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Local News Article
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Upper Frederick to Livestream Meetings
Written by Mark Nolan, Correspondent

            At the February 14 Upper Frederick Board of Supervisors meeting, members voted to authorize the livestreaming of board meetings on YouTube and discussed the fate of a local schoolhouse.

            Before any motion could be made on livestreaming, Supervisor Sean Frisco expressed strong reservations about the need to do so. His concerns included: retention requirements, additional labor for township staff, viewership, and managing public comment.

            Chairman William Landman said that he views livestreaming as a public service, allowing residents to participate in meetings from their homes.

            Landman and Vice-chair Lisa Fischer stated that a resident expressed strong interest in Zoom participation at the previous meeting.

            Fischer felt that viewership would not be an issue if people were aware of the option to participate via Zoom.

            Frisco strongly disputed the public's interest in Zoom or livestreamed meetings. He stated, "The desire to record these meetings isn't for the benefit of the township. I think it's to make political attacks."

            Landman reminded Frisco that he was participating in a board meeting, not a political campaign. "I find this childish and completely unprofessional," stated Landman.

            Township Manager Tracy Tackett (not present at the meeting) provided a memo to the board requesting guidance regarding the schoolhouse property and potential next steps. A lengthy and passionate discussion ensued. 

            Resident, and previous township supervisor, Dave Hansen expressed strong concern that the board was considering demolishing the schoolhouse. He was dismayed that the board had stated in a previous meeting that the building had no significant historical value and he strongly advocated for its preservation. The building, constructed in 1892 and located on Big Road, is listed as historically significant on township documentation but is not listed on any official historical register.

            Fischer stated that demolishing the building was only one of several options that the board was considering and the immediate focus of the board was to obtain an accurate assessment of the building's condition. Other options include restoring or selling the building. Fischer stated that she supported using the $100K reimbursement grant to restore the outside of the structure.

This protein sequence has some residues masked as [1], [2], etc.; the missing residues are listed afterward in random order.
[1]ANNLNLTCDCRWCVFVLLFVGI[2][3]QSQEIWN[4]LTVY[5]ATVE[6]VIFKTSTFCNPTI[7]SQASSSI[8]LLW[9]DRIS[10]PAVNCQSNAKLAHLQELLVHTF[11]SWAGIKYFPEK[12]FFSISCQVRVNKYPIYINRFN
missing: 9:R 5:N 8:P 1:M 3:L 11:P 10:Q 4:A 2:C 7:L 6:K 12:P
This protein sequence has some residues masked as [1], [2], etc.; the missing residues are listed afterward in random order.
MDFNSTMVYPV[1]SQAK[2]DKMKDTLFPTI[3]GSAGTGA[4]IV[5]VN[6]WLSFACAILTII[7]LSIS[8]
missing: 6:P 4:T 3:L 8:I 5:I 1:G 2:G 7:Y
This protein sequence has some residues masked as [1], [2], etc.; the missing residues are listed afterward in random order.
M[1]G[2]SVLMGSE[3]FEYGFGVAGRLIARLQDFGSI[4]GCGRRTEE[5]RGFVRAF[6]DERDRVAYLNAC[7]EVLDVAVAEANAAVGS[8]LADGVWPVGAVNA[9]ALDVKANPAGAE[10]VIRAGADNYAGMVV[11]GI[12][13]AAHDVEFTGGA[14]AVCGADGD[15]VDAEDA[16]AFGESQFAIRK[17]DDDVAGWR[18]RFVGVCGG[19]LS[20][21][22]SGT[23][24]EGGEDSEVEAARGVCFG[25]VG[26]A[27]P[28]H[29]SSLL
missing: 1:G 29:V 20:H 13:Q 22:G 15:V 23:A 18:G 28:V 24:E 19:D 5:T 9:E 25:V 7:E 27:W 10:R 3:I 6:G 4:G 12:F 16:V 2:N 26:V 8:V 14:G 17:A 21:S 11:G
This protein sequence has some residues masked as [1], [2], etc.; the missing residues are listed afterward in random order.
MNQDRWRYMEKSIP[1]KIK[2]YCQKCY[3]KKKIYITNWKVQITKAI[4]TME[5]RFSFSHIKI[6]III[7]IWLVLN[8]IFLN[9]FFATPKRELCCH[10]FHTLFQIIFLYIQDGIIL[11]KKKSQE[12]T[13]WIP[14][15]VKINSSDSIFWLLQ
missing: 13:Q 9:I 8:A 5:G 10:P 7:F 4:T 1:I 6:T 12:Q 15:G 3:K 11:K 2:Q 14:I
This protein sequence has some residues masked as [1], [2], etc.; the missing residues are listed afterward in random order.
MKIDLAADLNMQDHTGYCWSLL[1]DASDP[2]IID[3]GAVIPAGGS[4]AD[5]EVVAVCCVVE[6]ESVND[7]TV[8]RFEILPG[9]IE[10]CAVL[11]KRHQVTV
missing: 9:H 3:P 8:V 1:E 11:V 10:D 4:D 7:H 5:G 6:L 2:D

Resident Keven Murray also expressed strong support for the schoolhouse restoration, stating that the township could utilize a $100,000 reimbursement grant and $381,000 in COVID relief funds for the project, thereby minimizing the cost to township residents. He felt that the township could use the additional space for a meeting room.

            Landman responded, "I have to answer to this entire township."

            Some residents did not agree that the township should invest heavily in the schoolhouse and felt that the people most interested in preserving the building should provide the funds to do so.

            Landman repeatedly questioned the financial wisdom of investing significant sums of money in a building that may not be worth the investment, as recent evaluations indicate significant deterioration of the structure has occurred. He obtained an email from Bob Wood at the Goshenhoppen Historians Inc., who stated that he "did not see any historical value whatsoever in the structure."

            He cited recent polls that indicated that preserving the schoolhouse was low on the list of resident's priorities.

            In conclusion, the board decided to move forward with the consolidation of the township's five separate parcels, including the schoolhouse property. The board decided against selling the schoolhouse property or moving forward with renovation work at this time.

            During the public comment period, resident Don Cabot accused Landman and Fischer of reneging on a campaign promise to stop the Blantyre housing development on Big and Colonial roads. He produced Landman's campaign literature stating that Landman "would stand up to developers."

            After a brief but testy discussion, resident George Jones stated, "I just don't like the whole tenor of what's going on here. We're here for a township meeting and we're trying to get business done, and we're rehashing election things and political things and I just think we need to stick to the business of the community."

            Resident Dave Garlich stated that Landman's campaign literature claimed he would stop "back door deals." He then stated that Landman had held an executive session immediately after being sworn in.

            Acting township solicitor Richard P. Almquist, Jr. then explained the purpose of executive sessions, which are commonly conducted by township boards.

            The board authorized resolutions for the emergency operations plan, a fee schedule for issuing requests for proposals from the township engineer & water/sewer environmental engineer, and accepted the planning commission's annual report.   The township is currently scheduling solicitor interviews.

            The fire company responded to 16 calls in January, eight of which were in the township. Fire company personnel spent 285 hours on fire-related activities. Upcoming fundraising events include an Easter Flower Sale on March 29 and 30, and a Mother's Day flower sale, date to be determined. There will be a "Painting With a Twist" event on May 16. Details will be posted on the fire company's Facebook page.






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